HUAWEI and the United States don’t really have a good relationship. The company was classified as a “national security threat” last year and was accused of installing a data backdoor. But things seem to be getting better for HUAWEI, as reported by Reuters. The United States officials have approved license applications for China’s blacklisted telecom HUAWEI to buy chips for its growing auto component business from the States.
HUAWEI sees the car business as one of the important verticals. Even though the company has entered “survival” mode, the company has seen enormous growth in the automotive sector. Today, the United States government authorized some suppliers to sell chips to HUAWEI for vehicle components such as video screens, sensors, and chips. The report says that the chips have 5G support.
“The government is granting licenses for chips in vehicles that may have other components with 5G capability.”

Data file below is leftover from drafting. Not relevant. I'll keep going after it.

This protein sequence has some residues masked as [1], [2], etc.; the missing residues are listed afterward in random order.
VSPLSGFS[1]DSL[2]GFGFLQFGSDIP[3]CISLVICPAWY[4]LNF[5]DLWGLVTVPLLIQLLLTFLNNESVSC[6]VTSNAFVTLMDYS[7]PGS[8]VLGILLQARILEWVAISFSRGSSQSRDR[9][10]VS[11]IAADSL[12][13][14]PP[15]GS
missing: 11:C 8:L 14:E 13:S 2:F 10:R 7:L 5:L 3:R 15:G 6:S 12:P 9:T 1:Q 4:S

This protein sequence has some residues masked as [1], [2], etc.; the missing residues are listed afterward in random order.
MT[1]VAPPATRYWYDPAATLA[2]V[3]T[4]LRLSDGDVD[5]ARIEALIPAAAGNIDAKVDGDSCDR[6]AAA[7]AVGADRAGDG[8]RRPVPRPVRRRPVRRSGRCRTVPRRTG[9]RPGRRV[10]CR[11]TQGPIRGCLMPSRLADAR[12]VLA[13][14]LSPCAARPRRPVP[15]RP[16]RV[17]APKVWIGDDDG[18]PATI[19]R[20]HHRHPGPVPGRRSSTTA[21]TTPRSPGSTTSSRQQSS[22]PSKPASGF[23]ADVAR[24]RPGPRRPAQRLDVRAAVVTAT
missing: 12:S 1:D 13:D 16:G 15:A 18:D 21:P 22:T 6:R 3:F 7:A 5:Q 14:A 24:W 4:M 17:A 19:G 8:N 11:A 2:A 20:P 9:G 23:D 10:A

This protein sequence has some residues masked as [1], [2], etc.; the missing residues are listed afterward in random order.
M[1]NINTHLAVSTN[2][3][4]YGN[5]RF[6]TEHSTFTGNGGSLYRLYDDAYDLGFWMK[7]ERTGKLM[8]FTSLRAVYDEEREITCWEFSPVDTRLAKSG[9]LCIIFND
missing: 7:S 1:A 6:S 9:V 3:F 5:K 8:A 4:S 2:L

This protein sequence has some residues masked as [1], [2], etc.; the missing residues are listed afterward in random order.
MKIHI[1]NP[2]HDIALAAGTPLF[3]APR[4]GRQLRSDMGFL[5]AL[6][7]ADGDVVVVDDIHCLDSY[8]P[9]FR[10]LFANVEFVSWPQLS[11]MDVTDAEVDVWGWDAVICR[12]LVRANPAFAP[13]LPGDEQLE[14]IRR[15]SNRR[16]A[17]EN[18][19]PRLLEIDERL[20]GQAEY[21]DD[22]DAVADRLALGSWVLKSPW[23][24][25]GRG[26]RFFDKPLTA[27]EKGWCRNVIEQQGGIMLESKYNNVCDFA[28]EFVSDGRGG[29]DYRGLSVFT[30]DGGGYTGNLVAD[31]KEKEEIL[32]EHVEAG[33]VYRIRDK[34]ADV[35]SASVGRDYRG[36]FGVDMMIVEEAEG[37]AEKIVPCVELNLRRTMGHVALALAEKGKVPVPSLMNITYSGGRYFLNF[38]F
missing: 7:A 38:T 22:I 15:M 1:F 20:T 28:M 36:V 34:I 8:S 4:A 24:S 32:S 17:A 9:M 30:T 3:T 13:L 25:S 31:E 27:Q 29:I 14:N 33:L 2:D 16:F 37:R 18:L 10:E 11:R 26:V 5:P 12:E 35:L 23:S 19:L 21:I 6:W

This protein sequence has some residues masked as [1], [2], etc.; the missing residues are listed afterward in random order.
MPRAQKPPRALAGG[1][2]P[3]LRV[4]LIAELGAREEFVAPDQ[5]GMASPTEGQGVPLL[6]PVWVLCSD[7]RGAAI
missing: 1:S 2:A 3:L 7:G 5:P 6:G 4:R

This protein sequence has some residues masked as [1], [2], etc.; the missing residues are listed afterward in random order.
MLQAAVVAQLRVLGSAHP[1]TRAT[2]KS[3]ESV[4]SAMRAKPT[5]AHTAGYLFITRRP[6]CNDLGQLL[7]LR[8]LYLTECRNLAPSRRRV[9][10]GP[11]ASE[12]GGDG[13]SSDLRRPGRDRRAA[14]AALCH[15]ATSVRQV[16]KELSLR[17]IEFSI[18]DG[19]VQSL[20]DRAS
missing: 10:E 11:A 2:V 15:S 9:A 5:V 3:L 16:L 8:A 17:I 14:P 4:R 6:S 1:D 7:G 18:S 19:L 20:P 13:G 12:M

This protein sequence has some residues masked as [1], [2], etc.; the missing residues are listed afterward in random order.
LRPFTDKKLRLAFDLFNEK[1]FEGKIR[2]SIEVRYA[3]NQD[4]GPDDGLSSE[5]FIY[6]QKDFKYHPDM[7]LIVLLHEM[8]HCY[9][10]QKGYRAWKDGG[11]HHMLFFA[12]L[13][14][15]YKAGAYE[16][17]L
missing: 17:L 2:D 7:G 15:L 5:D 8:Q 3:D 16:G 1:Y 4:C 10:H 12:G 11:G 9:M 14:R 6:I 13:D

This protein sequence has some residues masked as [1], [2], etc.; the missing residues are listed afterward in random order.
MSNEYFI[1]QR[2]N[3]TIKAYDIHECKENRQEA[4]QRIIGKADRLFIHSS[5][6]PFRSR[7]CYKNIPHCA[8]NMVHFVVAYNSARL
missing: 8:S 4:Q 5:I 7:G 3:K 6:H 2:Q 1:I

“Not everybody is a fan,” as the report says. Republican Senator Tom Cotton, who’s been critical of HUAWEI before, said “it’s unacceptable for the Biden administration to ease the pressure campaign against Chinese spy companies like HUAWEI.” In a statement to Reuters, Senator Marco Rubio called the move “yet another example of President Biden’s failure to protect America’s economic and national security.”
Though the US officials continue to says that government continues to consistently apply licensing policies “to restrict HUAWEI’s access to commodities, software, or technology for activities that could harm U.S. national security and foreign policy interests.”
Richard Barnett, a chief at global electronics consultancy Supply Frame, says HUAWEI is in the “early innings” of trying to invest in the $5 trillion automotive markets. “Cars and trucks are now computers on wheels,” said Barnett, “That convergence is what’s driving HUAWEI’s strategic focus to be a bigger player in that area.”